Before They Made S.J. Perelman, They Broke The Mold
Although he is by now, some thirty-odd years after his death, almost completely forgotten, S.J. Perelman was once considered a very big deal man of letters, up there with greats like George S. Kaufman, James Thurber and E.B. White. Today he is best remembered for something that pained him to be associated with during his lifetime: his screenwriting for the Marx Brothers. (Perelman co-wrote two of their greatest comedies, Monkey Business and Horse Feathers, but famously said of his tenure with the Marx Brothers: “I did two films with them, which in its way is perhaps my greatest distinction in life, because anybody who ever worked on any picture for the Marx Brothers said he would rather be chained to a galley oar and lashed at ten-minute intervals until the blood spurted from his frame than ever work for those sons of bitches again.”)
An admirer of both Ring Lardner and James Joyce, Perelman’s deliriously complicated prose—written for The New Yorker from 1934 until the end of his life—was densely constructed with puns, literary and historical allusions, ridiculous names, foreign phrases and double and triple entendres. For an American, Perelman was a particularly well-traveled and erudite man. He went to the Far East several times in his life and many of his essays are travelogues. Perelman very often wrote in the first person, portraying himself as a snobby ur-sophisticate beset by his own (unobserved) comic ineptitude. He was a master of the English language with a massive vocabulary that would send readers to their dictionaries several times per page. All of the various idiosyncrasies and uniquely Perelman-esque tropes and over-excessivewordsmithery combined to form a literary style no less distinctive than Shakespeare’s.
It’s next to impossible to accurately describe the S. J. Perelman gestalt, so here are a few choice quotes and passages:
“And you were cruel,” I said.
“I’m sorry,” added Quigley.
“Why did you add Quigley?” I begged him. He apologized and subtracted Quigley, then divided Hogan. We hastily dipped the slices of Hogan into Karo, poured sugar over them, and ate them with relish.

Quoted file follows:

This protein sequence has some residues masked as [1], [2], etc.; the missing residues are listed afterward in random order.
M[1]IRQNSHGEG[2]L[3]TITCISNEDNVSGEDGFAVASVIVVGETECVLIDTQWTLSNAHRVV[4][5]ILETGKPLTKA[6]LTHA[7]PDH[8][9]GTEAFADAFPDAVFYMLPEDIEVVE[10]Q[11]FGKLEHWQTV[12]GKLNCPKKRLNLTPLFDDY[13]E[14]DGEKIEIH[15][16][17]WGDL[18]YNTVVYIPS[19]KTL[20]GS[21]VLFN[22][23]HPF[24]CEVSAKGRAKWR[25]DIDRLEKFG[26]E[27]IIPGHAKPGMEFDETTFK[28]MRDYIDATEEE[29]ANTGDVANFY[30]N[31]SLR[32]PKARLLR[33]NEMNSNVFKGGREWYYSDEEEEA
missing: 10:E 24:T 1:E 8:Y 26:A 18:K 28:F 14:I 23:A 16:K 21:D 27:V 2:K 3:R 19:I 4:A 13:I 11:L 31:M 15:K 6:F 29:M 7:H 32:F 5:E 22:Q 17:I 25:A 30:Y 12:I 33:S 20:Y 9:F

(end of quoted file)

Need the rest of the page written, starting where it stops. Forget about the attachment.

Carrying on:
—- From “The Love Decoy”
“Have a bit of the wing, darling?” queried Diana solicitously, indicating the roast Long Island airplane with applesauce. I tried to turn our conversation from the personal note, but Diana would have none of it. Soon we were exchanging gay banter over the mellow Vouvray, laughing as we dipped fastidious fingers into the Crisco parfait for which Diana was famous. Our meal finished, we sauntered into the play-room and Diana turned on the radio. With a savage snarl the radio turned on her and we slid over the waxed floor in the intricate maze of the jackdaw strut.
—- From “Strictly from Hunger”
Love is not the dying moan of a distant violin, it’s the triumphant twang of a bedspring.
Woody Allen absolutely revered Perelman and Allen’s early New Yorker pieces often read like he was trying to ape the humorist’s distinctive prose style. Through the rediscovery of the Marx Brothers that occurred in the late1960s on college campuses and Allen’s constant championing of Perelman’s work, his star rose again towards the end of his life. When I was a kid, his books were readily stocked in every library and bookstore. His name and fame were widely known. Today there is but a single book of his in print, the anthology The Most of S.J. Perelman (with an introduction by Steve Martin) although all of his books can be easily found used online.
This interview with S.J. Perelman is a gem. It’s always fascinating to hear a writer’s voice you admire for the first time and I must admit that Perelman’s heavy New York accent is not what I expected (I suppose I always heard his voice as having a British accent in my mind’s ear.)
Below the famous passport scene from Monkey Business:
Via Dangerous Minds